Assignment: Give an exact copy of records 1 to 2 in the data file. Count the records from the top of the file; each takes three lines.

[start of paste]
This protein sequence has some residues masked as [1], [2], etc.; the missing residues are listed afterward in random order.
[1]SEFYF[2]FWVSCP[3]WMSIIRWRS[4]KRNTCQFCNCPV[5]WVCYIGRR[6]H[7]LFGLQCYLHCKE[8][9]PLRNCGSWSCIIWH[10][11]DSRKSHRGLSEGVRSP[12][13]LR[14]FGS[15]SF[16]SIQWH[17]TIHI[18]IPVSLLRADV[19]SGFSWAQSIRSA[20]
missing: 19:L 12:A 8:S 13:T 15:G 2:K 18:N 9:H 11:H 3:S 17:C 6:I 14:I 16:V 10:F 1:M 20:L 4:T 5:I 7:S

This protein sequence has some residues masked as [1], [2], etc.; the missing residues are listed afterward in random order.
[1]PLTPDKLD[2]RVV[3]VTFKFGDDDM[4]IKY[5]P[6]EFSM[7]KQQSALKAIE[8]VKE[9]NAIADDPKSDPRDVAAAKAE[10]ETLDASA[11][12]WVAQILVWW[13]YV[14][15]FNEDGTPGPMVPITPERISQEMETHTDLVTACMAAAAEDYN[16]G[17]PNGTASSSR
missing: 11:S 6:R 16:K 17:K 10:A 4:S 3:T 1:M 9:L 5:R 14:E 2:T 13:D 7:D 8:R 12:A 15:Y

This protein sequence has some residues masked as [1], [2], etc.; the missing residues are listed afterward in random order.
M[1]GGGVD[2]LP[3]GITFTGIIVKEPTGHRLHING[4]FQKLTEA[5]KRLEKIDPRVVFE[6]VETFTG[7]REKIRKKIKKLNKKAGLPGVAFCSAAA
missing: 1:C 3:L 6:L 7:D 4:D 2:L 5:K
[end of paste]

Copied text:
This protein sequence has some residues masked as [1], [2], etc.; the missing residues are listed afterward in random order.
[1]SEFYF[2]FWVSCP[3]WMSIIRWRS[4]KRNTCQFCNCPV[5]WVCYIGRR[6]H[7]LFGLQCYLHCKE[8][9]PLRNCGSWSCIIWH[10][11]DSRKSHRGLSEGVRSP[12][13]LR[14]FGS[15]SF[16]SIQWH[17]TIHI[18]IPVSLLRADV[19]SGFSWAQSIRSA[20]
missing: 19:L 12:A 8:S 13:T 15:G 2:K 18:N 9:H 11:H 3:S 17:C 6:I 14:I 16:V 10:F 1:M 20:L 4:T 5:I 7:S

This protein sequence has some residues masked as [1], [2], etc.; the missing residues are listed afterward in random order.
[1]PLTPDKLD[2]RVV[3]VTFKFGDDDM[4]IKY[5]P[6]EFSM[7]KQQSALKAIE[8]VKE[9]NAIADDPKSDPRDVAAAKAE[10]ETLDASA[11][12]WVAQILVWW[13]YV[14][15]FNEDGTPGPMVPITPERISQEMETHTDLVTACMAAAAEDYN[16]G[17]PNGTASSSR
missing: 11:S 6:R 16:K 17:K 10:A 4:S 3:T 1:M 9:L 5:R 14:E 2:T 13:D 7:D 8:R 12:A 15:Y